Job crafting behavior and the success of senior academic women: An international study
Educational Management Administration and Leadership
This article examines the job crafting strategies senior academic women use to progress in their careers. The study was exploratory and inductive and used in-depth interviews to gather data from 43 senior academic women in Australia, the United Kingdom, and Malaysia. Data were analyzed using thematic content analysis in combination with reflective discussions. Cognitive crafting emerged as the most critical job crafting strategy impacting women’s career progression. While some women chose to be more strategic, others focused on doing meaningful work and considered career progression a natural outcome rather than an end in itself. This study extends the job crafting literature by highlighting how contextual and cognitive factors impact women’s academic career progression. Understanding similarities and differences across cultures and identifying how academic women can prosper can inform programs that effectively promote women’s careers at tertiary institutions.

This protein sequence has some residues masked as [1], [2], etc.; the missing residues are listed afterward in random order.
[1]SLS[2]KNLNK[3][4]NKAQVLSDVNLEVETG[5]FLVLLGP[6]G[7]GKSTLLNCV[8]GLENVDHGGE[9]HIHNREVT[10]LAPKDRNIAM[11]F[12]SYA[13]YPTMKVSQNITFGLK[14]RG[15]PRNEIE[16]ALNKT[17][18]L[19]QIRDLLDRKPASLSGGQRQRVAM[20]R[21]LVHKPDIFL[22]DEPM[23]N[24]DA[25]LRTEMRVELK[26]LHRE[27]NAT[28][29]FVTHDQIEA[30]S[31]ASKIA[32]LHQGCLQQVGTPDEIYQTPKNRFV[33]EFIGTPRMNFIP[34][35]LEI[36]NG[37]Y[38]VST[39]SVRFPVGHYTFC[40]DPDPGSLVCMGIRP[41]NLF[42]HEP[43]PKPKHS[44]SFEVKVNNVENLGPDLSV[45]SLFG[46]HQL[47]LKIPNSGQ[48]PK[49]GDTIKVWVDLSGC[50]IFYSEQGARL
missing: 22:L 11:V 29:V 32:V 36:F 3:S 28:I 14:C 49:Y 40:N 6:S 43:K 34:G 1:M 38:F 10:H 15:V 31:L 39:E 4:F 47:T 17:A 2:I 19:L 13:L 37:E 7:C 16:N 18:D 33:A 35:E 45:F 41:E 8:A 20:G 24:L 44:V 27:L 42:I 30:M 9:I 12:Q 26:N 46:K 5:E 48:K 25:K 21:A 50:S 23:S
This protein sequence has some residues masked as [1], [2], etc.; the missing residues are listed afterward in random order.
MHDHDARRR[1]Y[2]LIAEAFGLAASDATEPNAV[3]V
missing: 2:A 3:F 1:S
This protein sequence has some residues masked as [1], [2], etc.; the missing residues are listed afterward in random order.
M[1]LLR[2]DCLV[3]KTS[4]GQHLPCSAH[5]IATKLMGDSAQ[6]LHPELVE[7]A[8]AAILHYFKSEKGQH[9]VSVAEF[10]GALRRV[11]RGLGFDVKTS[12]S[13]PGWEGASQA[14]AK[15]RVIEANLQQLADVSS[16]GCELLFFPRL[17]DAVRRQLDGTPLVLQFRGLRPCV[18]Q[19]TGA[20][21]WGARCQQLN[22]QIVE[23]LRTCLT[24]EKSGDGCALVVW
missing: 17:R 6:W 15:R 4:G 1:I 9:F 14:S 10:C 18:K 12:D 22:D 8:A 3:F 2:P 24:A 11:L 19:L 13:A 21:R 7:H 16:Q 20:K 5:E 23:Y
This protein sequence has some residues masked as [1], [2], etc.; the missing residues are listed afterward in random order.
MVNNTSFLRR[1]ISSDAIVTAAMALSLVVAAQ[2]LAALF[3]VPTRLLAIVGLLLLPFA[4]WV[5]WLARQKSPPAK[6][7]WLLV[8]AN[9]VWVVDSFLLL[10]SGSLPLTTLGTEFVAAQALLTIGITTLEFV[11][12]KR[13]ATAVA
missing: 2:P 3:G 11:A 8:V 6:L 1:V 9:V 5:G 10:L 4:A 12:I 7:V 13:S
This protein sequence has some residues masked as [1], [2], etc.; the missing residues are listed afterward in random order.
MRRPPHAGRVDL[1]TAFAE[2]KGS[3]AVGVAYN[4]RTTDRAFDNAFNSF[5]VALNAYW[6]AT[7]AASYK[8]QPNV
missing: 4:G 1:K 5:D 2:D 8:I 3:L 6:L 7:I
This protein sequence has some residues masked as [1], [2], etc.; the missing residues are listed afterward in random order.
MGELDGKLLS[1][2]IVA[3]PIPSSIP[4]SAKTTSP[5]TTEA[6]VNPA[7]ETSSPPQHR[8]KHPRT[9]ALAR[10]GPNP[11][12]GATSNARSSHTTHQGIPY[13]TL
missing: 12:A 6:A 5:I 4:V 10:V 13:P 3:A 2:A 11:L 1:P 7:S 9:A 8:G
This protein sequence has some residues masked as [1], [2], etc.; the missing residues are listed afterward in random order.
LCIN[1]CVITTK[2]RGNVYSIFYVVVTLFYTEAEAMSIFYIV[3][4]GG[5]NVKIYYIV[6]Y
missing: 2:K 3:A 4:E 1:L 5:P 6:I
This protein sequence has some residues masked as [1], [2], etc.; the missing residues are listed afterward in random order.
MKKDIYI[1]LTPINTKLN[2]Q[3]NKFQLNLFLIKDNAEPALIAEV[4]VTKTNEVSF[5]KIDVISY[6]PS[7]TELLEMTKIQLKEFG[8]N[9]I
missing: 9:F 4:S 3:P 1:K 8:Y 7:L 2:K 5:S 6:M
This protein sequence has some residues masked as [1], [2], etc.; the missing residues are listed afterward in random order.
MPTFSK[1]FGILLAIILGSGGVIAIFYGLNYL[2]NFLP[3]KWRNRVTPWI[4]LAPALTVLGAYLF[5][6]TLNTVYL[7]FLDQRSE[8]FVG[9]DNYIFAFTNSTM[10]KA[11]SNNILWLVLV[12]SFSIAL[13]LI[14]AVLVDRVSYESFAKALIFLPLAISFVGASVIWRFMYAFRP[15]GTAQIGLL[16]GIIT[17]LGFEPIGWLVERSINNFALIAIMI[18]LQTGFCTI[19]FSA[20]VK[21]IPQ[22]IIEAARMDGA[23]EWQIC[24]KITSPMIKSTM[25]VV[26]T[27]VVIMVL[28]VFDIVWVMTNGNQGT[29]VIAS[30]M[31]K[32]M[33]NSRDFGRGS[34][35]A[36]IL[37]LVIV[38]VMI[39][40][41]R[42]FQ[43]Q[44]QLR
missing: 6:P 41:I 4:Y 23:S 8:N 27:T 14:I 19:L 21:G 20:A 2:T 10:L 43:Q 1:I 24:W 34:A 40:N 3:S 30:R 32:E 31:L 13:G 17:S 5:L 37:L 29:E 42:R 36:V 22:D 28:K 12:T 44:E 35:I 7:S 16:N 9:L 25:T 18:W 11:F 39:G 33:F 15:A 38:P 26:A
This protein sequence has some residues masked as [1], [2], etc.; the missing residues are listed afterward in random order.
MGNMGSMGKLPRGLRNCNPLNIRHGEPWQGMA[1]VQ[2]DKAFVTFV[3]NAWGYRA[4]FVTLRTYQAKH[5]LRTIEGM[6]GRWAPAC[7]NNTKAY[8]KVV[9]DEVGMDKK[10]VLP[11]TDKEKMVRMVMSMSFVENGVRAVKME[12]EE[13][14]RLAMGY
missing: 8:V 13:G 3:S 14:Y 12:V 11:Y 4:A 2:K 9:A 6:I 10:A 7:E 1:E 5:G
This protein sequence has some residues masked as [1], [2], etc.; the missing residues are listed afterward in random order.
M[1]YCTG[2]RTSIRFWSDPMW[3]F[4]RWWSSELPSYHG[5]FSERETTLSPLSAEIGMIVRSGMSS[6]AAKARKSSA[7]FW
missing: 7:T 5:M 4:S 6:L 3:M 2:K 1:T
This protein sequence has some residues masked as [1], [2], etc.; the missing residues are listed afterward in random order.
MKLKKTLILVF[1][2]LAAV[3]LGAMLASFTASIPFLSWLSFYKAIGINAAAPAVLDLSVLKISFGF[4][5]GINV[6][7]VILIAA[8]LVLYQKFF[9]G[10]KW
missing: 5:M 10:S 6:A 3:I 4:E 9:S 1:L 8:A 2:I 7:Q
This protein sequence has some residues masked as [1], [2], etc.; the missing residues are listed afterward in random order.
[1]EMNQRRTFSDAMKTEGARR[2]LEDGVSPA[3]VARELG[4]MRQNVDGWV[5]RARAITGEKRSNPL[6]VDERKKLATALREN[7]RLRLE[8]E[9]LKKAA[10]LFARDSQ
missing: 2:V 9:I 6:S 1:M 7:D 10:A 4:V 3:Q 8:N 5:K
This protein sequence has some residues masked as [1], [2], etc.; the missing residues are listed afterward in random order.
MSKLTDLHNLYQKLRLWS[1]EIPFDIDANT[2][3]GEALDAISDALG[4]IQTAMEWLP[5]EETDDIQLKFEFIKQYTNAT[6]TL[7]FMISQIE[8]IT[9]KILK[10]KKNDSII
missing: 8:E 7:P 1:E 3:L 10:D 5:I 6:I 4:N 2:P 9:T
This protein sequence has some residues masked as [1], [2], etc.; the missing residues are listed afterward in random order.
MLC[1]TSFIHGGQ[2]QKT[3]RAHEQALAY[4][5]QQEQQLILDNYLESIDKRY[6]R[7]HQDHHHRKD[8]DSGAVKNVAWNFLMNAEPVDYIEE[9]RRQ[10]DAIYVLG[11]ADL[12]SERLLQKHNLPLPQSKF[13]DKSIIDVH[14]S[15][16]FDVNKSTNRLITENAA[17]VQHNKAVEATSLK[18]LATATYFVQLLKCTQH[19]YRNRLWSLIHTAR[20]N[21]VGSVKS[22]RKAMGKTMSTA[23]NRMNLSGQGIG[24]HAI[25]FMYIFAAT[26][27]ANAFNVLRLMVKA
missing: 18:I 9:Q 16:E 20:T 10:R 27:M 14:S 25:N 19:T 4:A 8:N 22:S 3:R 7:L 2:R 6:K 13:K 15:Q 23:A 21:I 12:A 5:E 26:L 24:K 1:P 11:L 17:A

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University of Wollongong